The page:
Miriam

Name

Miriam

About Me

Per EVie's suggestion: Here is some information about me: Since personal names currently in use are derived from a multitude of languages and sources, no one can be an expert in all of them. My PhD is in Old and Middle English and Old Icelandic, and I also have had formal training in almost all the Germanic languages (Old and Middle High German, Old Saxon, Gothic, Old Low Franconian, Middle Dutch, Yiddish, Modern German, and Netherlandic/Flemish). In addition I learned Hebrew, Latin, and French before I left high school. Cobbling together my French and Latin, I know something about some of the other Romance languages (including Old French, Anglo-Norman, and Occitan), but I am no expert in Romance philology, although I have had formal training in Germanic philology. So that gives me a better than average background in many of the languages from which our current namestock is derived. However, what I know about Greek and Greek-derived , Balto-Slavic and Celtic names comes from my general knowledge of Indo-European philology, and my general knowledge of Indo-European philology does not really cover names from Sanskrit and other Indian languages and Persian. Knowing Hebrew gives me a bit of insight into cognate Arabic names, but I know nothing about Finno-Ugaric (happily we have our Hungarian sisters for that), Chinese, Japanese, the many indigenous languages of Africa, Oceania, and the Americas.

My Favorite Names

No favorite names yet.

My Recent Blog Comments
1
April 25, 2015 08:23 AM

Sarai is a biblical name.  It is the original name of the matriarch Sarah.

2
April 23, 2015 06:20 PM
In Response to Having A Baby Tomorrow

I was going to suggest my own name Miriam.  It is certainly a common name for Ashkenazic Jews (also Sephardim), but it is in wide use throughout the world wherever there are Jews, Christians and Muslims.  There are slight differences in pronunciation, also reflected in slight differences in spelling.  For example, Mirjam is very popular in the Netherlands--in fact, while there I was asked why I have a Dutch name which it isn't.  The French spelling is Myriam.  Once when I was getting a specialized eye exam the Egyptian tech complimented me on my lovely Egyptian name.  It is probably Pharoanic Egyptian in origin, but he meant Egyptian Arabic.  So definitely Jewish, but also international, and every ethnic group seems to want to claim Miriam as its own.  IMO Miriam is an elegant and dignified name for a professional adult, but it also comes with cute nicknames for little kids--Mim, Mimi, Miri, and the Yiddish Mirele.  In my experience Miriam has worn very well, and while it's familiar and well known, it is underused in the US at large.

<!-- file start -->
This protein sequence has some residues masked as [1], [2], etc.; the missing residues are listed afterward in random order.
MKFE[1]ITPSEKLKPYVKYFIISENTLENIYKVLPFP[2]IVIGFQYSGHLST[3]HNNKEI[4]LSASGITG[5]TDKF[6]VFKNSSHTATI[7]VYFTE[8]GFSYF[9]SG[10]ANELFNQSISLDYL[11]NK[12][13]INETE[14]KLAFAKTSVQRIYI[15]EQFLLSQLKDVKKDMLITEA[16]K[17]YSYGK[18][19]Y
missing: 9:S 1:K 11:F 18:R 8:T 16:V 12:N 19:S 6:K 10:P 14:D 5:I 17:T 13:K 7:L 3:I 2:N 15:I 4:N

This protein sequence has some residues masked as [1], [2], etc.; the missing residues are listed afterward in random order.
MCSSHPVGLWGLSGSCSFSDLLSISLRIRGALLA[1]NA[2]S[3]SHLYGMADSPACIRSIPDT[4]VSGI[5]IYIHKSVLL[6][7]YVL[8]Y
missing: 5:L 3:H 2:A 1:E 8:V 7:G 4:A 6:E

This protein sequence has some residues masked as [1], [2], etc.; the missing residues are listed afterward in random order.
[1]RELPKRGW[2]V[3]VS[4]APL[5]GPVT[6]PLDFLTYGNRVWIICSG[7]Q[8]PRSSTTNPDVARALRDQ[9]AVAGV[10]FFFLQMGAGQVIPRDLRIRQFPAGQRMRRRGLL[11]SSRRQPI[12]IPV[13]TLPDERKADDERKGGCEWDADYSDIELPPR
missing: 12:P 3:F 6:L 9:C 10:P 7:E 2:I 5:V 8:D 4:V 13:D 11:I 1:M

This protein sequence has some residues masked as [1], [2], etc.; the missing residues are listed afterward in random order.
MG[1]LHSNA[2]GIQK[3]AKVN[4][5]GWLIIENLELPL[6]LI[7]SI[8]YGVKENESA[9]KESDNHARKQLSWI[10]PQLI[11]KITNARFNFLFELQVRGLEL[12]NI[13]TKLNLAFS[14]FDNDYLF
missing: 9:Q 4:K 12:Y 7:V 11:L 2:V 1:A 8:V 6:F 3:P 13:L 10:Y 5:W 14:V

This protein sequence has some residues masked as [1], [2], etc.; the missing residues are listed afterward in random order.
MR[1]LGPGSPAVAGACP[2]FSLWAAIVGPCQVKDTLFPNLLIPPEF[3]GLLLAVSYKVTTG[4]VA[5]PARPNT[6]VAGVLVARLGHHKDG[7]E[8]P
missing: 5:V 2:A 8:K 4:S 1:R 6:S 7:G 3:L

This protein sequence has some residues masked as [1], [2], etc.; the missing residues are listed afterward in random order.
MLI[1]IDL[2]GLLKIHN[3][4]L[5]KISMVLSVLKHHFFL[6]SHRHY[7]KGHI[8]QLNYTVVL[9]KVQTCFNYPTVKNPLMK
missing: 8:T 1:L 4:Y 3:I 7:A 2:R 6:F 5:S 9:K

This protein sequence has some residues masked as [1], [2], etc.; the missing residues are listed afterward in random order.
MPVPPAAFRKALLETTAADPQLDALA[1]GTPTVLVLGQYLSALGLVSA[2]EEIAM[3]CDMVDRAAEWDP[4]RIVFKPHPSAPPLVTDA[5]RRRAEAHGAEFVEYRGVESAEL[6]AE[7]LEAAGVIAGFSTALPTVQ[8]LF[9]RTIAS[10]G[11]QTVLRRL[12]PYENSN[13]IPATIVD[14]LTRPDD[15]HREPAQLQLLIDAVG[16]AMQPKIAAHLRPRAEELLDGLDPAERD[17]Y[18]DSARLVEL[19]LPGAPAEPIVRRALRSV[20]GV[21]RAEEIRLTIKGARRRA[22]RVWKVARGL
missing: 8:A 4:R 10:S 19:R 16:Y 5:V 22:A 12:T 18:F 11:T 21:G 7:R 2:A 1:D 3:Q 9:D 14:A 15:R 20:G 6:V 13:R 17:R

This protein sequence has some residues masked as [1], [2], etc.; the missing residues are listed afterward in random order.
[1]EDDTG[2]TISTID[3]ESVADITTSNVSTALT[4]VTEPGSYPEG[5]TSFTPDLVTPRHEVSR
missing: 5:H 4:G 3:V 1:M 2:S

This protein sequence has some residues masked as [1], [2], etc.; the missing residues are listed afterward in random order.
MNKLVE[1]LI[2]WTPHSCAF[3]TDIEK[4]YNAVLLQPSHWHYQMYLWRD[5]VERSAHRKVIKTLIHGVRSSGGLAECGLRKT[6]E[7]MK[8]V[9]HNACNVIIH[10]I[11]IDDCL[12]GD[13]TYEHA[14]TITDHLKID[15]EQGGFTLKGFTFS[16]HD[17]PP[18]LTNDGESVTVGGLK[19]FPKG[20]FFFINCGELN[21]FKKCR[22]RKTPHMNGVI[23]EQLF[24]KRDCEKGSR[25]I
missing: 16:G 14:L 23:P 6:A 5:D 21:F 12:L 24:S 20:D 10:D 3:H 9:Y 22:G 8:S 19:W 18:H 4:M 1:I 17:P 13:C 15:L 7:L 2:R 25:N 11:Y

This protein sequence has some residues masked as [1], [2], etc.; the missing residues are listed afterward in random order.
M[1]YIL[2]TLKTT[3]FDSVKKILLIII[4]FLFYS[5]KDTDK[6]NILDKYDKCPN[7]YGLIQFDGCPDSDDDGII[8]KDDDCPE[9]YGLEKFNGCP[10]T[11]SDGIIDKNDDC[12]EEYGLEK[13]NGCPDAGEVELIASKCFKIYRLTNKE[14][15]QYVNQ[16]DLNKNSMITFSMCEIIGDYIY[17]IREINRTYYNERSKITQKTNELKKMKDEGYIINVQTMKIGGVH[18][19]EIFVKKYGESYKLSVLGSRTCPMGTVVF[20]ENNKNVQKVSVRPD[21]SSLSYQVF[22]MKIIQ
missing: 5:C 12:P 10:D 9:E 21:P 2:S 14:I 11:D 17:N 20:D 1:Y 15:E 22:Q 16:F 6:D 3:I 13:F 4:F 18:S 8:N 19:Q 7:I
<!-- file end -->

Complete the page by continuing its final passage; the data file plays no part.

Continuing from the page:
3
April 23, 2015 06:09 PM

With Sadie and Hazel, the first thing that comes to mind is Mabel. perhaps Maud(e).

4
April 23, 2015 06:07 PM

Hyphens are not gendered.  They are also not computer-software friendly.  For convenience sake, I would just use John Patrick as a double-barrel name.  Double-barrel names are certainly common in the southern US, were I presume you are, given your screen name.

5
April 23, 2015 03:35 PM